February 19, 2020 § Leave a comment
A NEIGHBORHOOD GALLERY is celebrating a favorite local park in San Francisco with an exhibition of paintings and photographs, many offered for sale.
Alta Plaza Park, which sits at the top of Pacific Heights a block west of Fillmore Street, has drawn a variety of artists through the years to its sloping terraces — especially since the Thomas Reynolds Gallery opened nearby 25 years ago. Among the artists included in the gallery’s newest exhibition dedicated to the park are:
• San Francisco artist Mark Ulriksen, who has painted more than four dozen covers of the New Yorker magazine
• architectural watercolorist Michael Reardon, who has led plein-air paint-outs in the park and imagined how the park might look if San Francisco’s Legion of Honor Museum had been built there, as founder Alma Spreckels originally intended
• John Payne, a painter who had a studio on the park in the 1950s and captured, among other subjects, the Washington-Jackson cable car line, which ran by the park for decades
• Veerakeat Tongpaiboon, who moved near the park from Thailand three decades ago and has made it one of his frequent subjects.
June 19, 2016 § Leave a comment
By JEAN STERN
Executive Director, The Irvine Museum
I first met Ken Auster in 1998. Up to that time, I had been a lifelong collector of historic California paintings and had not really considered works by contemporary plein air painters for my collection.
One day in 1999, Robin Fuld and I were discussing the contemporary plein air art community and she took me to the Laguna Art Museum to show me two paintings by Ken Auster that were on display in the back stairwell. I was immediately struck by these remarkable paintings. They were wonderful works, full of light, color and movement. It was clear that this artist knew what he was doing, knew how to do it, and most importantly knew why to do it. This was no ordinary painter, this was truly a master.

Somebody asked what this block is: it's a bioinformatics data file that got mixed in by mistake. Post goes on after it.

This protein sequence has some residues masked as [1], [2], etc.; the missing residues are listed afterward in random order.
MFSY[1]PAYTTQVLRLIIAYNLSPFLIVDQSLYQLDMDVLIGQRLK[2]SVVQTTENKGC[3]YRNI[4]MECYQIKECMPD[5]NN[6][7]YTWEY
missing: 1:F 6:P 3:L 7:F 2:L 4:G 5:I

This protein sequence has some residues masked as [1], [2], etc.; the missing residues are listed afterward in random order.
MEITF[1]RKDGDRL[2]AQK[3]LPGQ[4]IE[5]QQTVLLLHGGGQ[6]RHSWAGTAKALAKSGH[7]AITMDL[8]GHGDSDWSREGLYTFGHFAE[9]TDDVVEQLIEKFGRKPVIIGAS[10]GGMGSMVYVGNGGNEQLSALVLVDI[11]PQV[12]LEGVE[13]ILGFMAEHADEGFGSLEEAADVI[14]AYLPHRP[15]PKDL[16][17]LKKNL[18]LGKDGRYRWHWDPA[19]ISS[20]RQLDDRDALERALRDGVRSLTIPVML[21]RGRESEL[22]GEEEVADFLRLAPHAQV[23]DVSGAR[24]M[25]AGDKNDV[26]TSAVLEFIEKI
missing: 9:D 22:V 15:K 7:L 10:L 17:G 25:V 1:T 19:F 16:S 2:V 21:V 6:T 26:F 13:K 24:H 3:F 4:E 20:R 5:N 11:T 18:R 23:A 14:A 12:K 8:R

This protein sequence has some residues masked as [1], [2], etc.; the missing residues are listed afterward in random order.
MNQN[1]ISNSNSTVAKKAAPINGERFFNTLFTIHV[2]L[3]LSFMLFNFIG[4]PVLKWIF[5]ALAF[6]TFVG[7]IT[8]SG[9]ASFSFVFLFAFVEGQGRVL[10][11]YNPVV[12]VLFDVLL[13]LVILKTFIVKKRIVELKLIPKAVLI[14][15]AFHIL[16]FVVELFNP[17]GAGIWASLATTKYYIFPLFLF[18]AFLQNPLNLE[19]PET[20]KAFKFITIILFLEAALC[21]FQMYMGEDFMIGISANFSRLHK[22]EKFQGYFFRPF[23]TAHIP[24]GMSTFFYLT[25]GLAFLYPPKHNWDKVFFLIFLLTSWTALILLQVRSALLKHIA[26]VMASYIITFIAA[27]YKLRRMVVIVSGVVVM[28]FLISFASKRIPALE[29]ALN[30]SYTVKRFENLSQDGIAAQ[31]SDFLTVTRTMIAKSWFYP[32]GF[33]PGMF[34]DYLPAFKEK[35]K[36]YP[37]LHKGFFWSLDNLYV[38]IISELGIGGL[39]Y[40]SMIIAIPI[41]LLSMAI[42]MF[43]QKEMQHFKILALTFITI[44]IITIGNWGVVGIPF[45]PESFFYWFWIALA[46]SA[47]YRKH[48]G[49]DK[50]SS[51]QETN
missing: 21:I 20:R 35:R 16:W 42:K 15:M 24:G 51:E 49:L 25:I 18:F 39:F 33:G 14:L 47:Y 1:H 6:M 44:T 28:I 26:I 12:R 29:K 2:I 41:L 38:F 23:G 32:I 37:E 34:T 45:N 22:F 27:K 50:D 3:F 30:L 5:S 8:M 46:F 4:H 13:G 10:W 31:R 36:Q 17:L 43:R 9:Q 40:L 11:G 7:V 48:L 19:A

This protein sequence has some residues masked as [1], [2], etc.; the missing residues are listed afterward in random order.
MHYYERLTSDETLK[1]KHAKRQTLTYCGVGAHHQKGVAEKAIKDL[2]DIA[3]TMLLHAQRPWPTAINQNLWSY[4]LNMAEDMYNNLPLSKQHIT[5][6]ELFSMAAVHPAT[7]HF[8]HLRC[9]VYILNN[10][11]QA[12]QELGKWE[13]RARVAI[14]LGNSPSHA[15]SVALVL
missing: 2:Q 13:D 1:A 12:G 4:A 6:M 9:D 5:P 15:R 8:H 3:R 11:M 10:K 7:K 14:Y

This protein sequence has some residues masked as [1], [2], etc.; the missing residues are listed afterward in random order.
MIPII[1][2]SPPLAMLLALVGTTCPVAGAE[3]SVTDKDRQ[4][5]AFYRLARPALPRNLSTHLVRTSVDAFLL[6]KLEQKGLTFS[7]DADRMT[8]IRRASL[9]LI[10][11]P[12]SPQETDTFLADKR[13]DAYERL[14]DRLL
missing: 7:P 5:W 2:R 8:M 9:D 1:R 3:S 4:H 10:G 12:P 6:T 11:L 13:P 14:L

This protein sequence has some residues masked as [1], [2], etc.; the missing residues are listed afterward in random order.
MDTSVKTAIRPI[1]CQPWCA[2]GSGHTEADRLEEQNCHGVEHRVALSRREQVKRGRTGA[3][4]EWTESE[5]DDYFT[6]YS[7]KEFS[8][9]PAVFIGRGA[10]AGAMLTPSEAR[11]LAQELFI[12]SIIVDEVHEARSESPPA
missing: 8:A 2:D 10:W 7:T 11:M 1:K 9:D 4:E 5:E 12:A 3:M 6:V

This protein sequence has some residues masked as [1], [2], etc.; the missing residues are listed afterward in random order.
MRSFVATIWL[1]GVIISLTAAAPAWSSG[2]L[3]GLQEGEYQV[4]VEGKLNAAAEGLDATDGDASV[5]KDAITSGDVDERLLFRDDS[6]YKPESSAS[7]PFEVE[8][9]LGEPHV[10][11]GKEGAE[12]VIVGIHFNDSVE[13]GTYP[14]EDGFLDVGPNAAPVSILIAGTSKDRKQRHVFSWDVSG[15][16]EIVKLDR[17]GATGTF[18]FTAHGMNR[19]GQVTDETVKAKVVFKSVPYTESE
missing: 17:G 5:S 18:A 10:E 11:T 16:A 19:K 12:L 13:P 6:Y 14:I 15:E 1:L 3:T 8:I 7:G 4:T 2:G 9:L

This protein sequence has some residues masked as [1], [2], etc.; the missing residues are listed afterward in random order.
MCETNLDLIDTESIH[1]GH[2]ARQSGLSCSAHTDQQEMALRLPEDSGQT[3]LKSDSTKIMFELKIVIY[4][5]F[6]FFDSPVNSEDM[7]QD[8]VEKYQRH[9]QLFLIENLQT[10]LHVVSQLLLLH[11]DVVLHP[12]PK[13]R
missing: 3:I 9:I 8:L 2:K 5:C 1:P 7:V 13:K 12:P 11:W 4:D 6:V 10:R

A few days later, I visited Ken and Paulette in their studio in Laguna Canyon. There, I saw paintings of traffic jams! In addition to beautiful landscapes and beach scenes, Ken was intent on painting what he saw in everyday life, and for those of us who live in California, we do indeed know traffic jams.
While many self-described “Impressionists” were painting elegant scenes of ladies with parasols in a carriage on the Champs-Elysees — scenes from the past century they had never experienced — Ken painted the same concept, but as it appeared today. He painted people in cars trying to get home at the end of the day. He found beauty in a setting that most of us consider a predicament to be endured.
That day, I talked at length with Ken and he impressed me as a knowledgeable and deeply committed artist. He could talk about anything regarding art and he had a deep working knowledge of art history. Before I left, I purchased a striking painting entitled “Electric Avenue.” It shows Market Street in San Francisco during rush hour, with numerous cars and an electric trolley. He signed it, “To my friend Jean, 1999.”
Ken and I became friends and I saw him many times at the Crystal Cove Art Festivals, the Plein Air Painters of America Annuals, the Maui Plein Air Painting Invitationals and the Laguna Plein Air Painting events. I have presented him with several painting awards over the years, including Best in Show at the 2013 Maui Invitational.
He was a wonderful person, a brilliant man and a great artist. May he rest in peace.
MORE: The Palette from the Irvine Museum
April 13, 2016 § 1 Comment
IT TOOK PLACE in a church, but the first part of the remembrance of life weekend for painter Ken Auster was a decidedly irreverent affair — featuring a rock band, a ukelele interlude, and a freeform string of raucous tales from his fraternity brothers and surfing buddies.
One who’d shared a college ornithology class remembered the final exam, which showed only the legs of several birds and asked for their identity. Ken and his pal thought it was ridiculous and stood up to walk out.